People living in parks already live through the difficulties of living without privacy and security, adequate services and in the cold. Now, they will also have to fear being evicted, ticketed, and arrested for living outside. The injunction would not have stopped the ongoing police harassment, but it would restrict the weapons the City has to work with. “We’re not surprised that we lost, we’re used to being targeted by police and the laws treating us badly. But this hearing bought time, though police harass us daily, we weren’t being pushed out to move elsewhere.” Derrick Black, applicant living in Moss Park.

We are currently discussing with lawyers our next steps, weighing our options. We hope in the meantime that the City does not evict people from parks who have nowhere to go, only displacing the problem of unaffordable housing to the next location. One thing is clear – political action is needed to address this ongoing crisis in our city.

Expropriate 214-230 Sherbourne! Rally at Allan Gardens this coming Saturday!


Location: Allan Gardens
Saturday October 24
Time: 11am

For the 11th year in a row 214-230 Sherbourne sits empty! It should be social housing!

We have a plan! ocap.ca/214-230-development-proposal

In 2019, we showed the City of Toronto how 260 units of publicly-owned rent-geared-to-income housing could be built on this land.

Join us to demand the city expropriate 214-230 Sherbourne now! Winter is coming. No More Homeless Deaths.

Meet at Allan Gardens followed by a short march.

Speakers from:
Jane Finch Action Against Poverty
OCAP
& more

Food will be provided. COVID protocols will be followed. Please wear a mask, keep 2 meters apart. PPE and hand sanitizer will be provided if needed. Please stay home if you have any symptoms or have recently traveled.

Please contact us for specific accessibility needs.

Poster design by: @rosemary.snell

Action Alert: Stop the Eviction of the Moss Park Encampment

Update: We won a reprieve from eviction through the tenacity of the residents of Moss Park, community organizing and legal action combined. But we need to keep up the pressure. Please Phone/Email/Tweet this week to say you support people in all the encampments and want housing for all!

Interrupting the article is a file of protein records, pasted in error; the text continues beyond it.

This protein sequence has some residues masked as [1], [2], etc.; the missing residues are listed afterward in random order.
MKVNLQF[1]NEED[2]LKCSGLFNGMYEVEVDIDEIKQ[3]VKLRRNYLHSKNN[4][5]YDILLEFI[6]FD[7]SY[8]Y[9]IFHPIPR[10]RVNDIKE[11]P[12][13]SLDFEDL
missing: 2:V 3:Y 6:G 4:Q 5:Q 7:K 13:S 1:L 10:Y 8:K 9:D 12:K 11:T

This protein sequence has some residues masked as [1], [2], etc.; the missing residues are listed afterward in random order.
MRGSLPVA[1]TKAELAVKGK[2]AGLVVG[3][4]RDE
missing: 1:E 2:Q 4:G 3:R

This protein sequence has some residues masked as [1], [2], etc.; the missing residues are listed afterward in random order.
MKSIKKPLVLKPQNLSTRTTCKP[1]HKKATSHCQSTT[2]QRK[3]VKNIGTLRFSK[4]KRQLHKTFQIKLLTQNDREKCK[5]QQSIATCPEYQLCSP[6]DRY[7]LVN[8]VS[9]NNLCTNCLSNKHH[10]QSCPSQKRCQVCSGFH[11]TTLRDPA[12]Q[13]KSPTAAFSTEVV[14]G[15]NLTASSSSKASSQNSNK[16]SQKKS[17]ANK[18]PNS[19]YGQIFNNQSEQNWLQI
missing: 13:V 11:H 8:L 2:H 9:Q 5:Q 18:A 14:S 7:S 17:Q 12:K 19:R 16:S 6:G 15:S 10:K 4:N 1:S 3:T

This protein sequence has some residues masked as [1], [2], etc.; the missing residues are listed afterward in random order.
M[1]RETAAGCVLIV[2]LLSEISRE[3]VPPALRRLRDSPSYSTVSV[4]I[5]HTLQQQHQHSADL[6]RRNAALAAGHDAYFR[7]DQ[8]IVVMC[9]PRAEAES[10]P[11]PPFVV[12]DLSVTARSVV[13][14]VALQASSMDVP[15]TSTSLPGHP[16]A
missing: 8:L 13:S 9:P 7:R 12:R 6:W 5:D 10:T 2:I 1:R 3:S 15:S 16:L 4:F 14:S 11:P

Phone/Tweet/Email Zap Action Today!

#StopEncampmentEvictions #HousingForAll

Mayor Tory: 416-397-2489 – mayor_tory@toronto.ca @JohnTory

Giuliana Carbon: 416-338-7205 – giuliana.carbon@toronto.ca

*Sample Tweet/scripts below*

In the midst of multiple deadly crises: the COVID-19 pandemic, the overdose crisis and the housing crisis, the City of Toronto is at the ready to evict yet another group of people who have been living in a public park together. The City has served people living in the Moss Park Encampment an eviction notice for tomorrow and threatened this group of homeless people with $10,000 fines and the destruction of their property.

We need your help today to tell the Mayor and Deputy City Manager that the community will not tolerate this attack on homeless people.

Fourteen residents of various encampments, along with the Ontario Coalition Against Poverty (OCAP) and the Toronto Overdose Prevention Society (TOPS) are filing suit against the City of Toronto to prevent the eviction of all encampments without the provision of adequate and acceptable accommodation. Aware of the lawsuit, the City has decided to go ahead with the lawsuit anyway.

Derrick Black, Moss Park Encampment resident and named applicant says: “I don’t like how they deal with people in the park. The enforcement is too much. I’m not moving until I get housing. I’m tired of the promises.”

Toronto’s shelter system has been hard hit by the COVID-19 pandemic. Over 617 positive COVID cases have been confirmed in city shelters, with 38 different outbreaks across shelter sites leading to at least 4 deaths. The hotel-shelters people are offered space in are inadequate for those remaining in the park. Three of the named Applicants in the litigation have abandoned their hotel-shelter rooms because they found the conditions unacceptable. Hotel-shelter rooms are often far from where they have been living and where their necessary supports are, taking 1 to 2 hours by transit, to return to the area. The hotel-shelters are run like shelters, don’t permit visitors, can have curfews as early as 9 pm and create the conditions for overdose to occur. There have been at least two fatal overdoses in these hotels.